Gig preview: Beth Orton at Leeds Beckett University Students' Union

'There was no intention, to be honest,' says Beth Orton of her swing on her latest album, Kidsticks, from acoustic guitars to the kind of electronic sound familiar from her mid-1990s recordings.

Beth Orton. Picture: Tierney Gearon
Beth Orton. Picture: Tierney Gearon

“I was in contact with Andy [Hung, from the electronic group F*** Buttons] out of the fact that we liked each other – we’d met when he did a mix of a song from [Orton’s 2014 album] Sugaring Season – and we thought we should just try doing something else together from scratch. For no other reason that s***s and gigles we went into a friend’s studio in their garden in LA where I was living at the time and we just started making music together. He put a keyboard in front of me and I started playing it and he would change the sounds and it was just sweet then things went from there.

“He left after about ten days and I continued working to what was pretty simple four-bar loops just when I could – I was also doing a Central Reservation [anniversary] tour and bits and pieces at the end of Sugaring Season – but as it went along I was writing songs to these four-bar loops and I just felt there was something really special and I got pretty deep into it.

“I’d send stuff back to Andy in England and a record started to grow very naturally without there being any preconceived idea of what it should be.”

Beth Orton. Picture: Tierney Gearon

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    As the songs progressed Orton drew in other collaborators. “There’s a wealth of people in LA that were incredibly lovely to work with and it became an exciting, many and varied adventure. Bringing in Chris Taylor from Grizzly Bear – he got an additional production credit because he really was involved as well, he helped in some ways meld the more live instrumentation with the beats, especially on songs like Waves and Snow and Moon. Then there’s also the live band that I went in with a great engineer called Jake Aron. It was just an extraordinary experience to watch something grow and each time go away and be on my own with it and sit with it and go, ‘OK, what do I make from this now?’ and it kept evolving in a very natural, unstressful kind of way.”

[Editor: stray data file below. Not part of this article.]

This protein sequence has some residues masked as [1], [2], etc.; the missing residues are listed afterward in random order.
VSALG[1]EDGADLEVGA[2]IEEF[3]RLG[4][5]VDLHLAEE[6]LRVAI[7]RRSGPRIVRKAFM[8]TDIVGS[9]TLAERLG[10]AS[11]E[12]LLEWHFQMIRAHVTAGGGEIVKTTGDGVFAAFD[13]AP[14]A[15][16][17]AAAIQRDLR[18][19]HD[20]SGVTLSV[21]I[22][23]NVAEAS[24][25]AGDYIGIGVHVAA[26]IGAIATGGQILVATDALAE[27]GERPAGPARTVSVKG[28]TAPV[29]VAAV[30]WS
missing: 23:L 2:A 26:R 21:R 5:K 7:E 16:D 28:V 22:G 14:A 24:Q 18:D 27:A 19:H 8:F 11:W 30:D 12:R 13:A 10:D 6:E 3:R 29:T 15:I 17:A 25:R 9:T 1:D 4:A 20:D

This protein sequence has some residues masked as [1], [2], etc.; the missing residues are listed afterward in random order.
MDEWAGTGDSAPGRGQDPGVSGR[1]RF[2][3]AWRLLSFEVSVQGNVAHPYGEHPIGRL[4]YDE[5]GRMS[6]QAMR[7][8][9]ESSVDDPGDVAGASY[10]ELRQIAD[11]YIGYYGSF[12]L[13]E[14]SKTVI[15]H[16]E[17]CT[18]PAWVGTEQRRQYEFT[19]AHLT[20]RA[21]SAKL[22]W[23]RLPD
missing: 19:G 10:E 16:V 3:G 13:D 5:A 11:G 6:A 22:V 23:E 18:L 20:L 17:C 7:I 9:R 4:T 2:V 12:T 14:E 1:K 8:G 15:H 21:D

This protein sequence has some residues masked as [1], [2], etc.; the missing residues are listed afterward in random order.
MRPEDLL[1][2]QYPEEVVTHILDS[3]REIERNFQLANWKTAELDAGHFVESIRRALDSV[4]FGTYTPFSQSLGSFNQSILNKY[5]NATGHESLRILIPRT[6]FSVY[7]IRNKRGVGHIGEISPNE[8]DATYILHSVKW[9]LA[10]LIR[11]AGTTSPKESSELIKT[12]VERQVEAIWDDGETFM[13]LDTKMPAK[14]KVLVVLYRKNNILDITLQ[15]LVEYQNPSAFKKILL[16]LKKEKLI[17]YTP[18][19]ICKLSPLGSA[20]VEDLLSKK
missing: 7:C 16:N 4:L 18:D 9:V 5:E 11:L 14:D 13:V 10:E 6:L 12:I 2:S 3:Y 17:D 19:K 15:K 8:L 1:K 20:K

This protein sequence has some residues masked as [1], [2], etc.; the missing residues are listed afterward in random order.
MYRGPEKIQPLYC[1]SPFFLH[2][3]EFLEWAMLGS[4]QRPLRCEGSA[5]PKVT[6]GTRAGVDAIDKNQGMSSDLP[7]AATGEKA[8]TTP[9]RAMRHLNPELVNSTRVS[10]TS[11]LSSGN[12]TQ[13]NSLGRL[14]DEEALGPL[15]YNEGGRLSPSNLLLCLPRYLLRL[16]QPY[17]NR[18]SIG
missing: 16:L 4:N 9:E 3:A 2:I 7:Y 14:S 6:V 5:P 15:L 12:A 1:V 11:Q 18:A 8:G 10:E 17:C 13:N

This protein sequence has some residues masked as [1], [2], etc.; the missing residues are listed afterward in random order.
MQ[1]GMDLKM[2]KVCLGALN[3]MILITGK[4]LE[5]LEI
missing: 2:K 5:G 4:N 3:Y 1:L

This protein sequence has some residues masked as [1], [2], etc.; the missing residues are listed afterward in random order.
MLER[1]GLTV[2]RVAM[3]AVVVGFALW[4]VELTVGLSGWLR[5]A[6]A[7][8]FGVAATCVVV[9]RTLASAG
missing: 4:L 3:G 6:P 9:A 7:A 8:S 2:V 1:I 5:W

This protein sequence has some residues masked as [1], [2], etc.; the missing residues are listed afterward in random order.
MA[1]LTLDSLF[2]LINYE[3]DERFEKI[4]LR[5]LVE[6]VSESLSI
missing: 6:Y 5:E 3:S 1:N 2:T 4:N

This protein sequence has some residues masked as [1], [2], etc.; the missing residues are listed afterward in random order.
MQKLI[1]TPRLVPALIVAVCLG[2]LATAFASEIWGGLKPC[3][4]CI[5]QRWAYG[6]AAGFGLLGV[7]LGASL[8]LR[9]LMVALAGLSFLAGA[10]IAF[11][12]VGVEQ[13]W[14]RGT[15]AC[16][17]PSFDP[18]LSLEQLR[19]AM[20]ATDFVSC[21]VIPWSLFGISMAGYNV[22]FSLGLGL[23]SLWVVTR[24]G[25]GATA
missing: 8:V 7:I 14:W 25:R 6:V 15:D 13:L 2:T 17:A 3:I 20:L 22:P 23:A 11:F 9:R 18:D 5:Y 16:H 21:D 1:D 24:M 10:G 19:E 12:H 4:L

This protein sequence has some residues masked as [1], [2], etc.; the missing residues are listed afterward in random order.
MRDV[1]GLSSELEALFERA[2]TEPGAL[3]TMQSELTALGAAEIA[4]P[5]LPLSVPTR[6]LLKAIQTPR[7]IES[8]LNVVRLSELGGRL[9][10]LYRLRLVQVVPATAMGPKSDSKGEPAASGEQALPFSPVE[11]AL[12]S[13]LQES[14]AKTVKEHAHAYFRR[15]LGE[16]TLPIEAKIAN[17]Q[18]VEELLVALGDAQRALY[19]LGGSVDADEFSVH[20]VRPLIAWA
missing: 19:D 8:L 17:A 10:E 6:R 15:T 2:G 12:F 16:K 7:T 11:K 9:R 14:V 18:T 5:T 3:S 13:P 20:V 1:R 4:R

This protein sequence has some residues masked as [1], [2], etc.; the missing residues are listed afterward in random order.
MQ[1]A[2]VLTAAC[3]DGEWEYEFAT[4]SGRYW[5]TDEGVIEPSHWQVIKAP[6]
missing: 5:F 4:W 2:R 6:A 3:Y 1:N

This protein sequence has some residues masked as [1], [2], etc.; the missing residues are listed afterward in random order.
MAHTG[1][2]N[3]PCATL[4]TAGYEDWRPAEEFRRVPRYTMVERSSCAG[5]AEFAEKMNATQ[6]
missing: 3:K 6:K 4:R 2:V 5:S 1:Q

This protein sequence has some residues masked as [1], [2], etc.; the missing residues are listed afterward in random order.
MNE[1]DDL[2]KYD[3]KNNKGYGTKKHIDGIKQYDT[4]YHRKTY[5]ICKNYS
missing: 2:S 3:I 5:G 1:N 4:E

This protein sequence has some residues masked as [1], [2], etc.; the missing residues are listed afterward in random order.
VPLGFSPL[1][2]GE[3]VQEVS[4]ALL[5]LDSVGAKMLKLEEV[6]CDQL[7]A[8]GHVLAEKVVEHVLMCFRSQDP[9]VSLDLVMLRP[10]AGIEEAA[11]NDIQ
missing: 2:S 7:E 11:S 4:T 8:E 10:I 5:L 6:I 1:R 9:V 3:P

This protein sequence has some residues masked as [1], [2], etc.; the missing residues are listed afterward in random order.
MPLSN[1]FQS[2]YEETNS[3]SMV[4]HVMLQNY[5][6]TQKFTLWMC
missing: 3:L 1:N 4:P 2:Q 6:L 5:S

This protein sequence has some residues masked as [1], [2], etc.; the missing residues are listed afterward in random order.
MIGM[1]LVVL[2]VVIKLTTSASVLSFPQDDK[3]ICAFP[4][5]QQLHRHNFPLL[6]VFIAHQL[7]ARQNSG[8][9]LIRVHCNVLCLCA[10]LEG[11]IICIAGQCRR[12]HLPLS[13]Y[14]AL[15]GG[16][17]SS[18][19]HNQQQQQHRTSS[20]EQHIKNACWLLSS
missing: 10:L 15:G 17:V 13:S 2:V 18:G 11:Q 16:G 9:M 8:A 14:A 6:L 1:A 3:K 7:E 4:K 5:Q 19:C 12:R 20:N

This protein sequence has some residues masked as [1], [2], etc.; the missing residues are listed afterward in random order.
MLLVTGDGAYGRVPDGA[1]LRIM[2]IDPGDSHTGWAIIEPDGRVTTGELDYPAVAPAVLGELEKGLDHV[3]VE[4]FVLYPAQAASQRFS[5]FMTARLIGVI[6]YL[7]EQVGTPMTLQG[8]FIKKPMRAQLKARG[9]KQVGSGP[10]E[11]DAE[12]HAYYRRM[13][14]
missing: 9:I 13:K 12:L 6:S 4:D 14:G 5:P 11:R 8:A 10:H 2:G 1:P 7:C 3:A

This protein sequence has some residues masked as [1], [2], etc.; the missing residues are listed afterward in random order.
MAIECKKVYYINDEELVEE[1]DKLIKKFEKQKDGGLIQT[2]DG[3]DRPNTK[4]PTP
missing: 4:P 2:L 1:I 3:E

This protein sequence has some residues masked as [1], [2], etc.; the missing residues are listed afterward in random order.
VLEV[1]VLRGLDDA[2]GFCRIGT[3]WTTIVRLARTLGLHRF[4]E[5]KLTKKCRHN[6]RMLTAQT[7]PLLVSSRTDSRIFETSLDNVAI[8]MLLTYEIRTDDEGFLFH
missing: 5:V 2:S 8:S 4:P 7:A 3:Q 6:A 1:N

Orton says it was liberating not to play guitar on this record. “I think that it really changed up how I wrote songs. I don’t exactly know why – there’s probably lots of practical reasons – but it just allowed me to access a different part of my voice and a different range and also an emotional range as well, I suppose.”

    She found her new way of working “took any self-consciousness away”. “I don’t read music, I didn’t study music, everything I do comes from a feeling, it never comes from a thought,” she says. “But then again it’s tricky because there is thought involved. I was just allowing myself to go with what was each moment, which was lovely.”

    Orton has described Kidsticks as a ‘soul record’. She says she didn’t like being pigeonholed as a folk musician or acoustic singer-songwriter. “I love soul music,” she explains, “I’ve worked with Terry Callier, I’ve always done my bit, as in I’ve always been around the edges of enjoying soul music and I always think there’s been an element of that in what I’ve done.”

    Beth Orton. Picture: Tierney Gearon

    Touring the new songs, she’s found they work “beautifully” alongside her older material. “The older songs come to life in the light of the newer ones and vice versa. It really enhances one and the other together. It’s been lovely to hear the old songs re-energised by this new material, the way they stand together. It’s been great doing it live and I’m super excited to be touring it in England now because I’ve done America and some parts of Europe but I’ve not had chance to bring it round to UK audiences yet.”

    Beth Orton plays at Leeds Beckett University Students’ Union on October 3. For details visit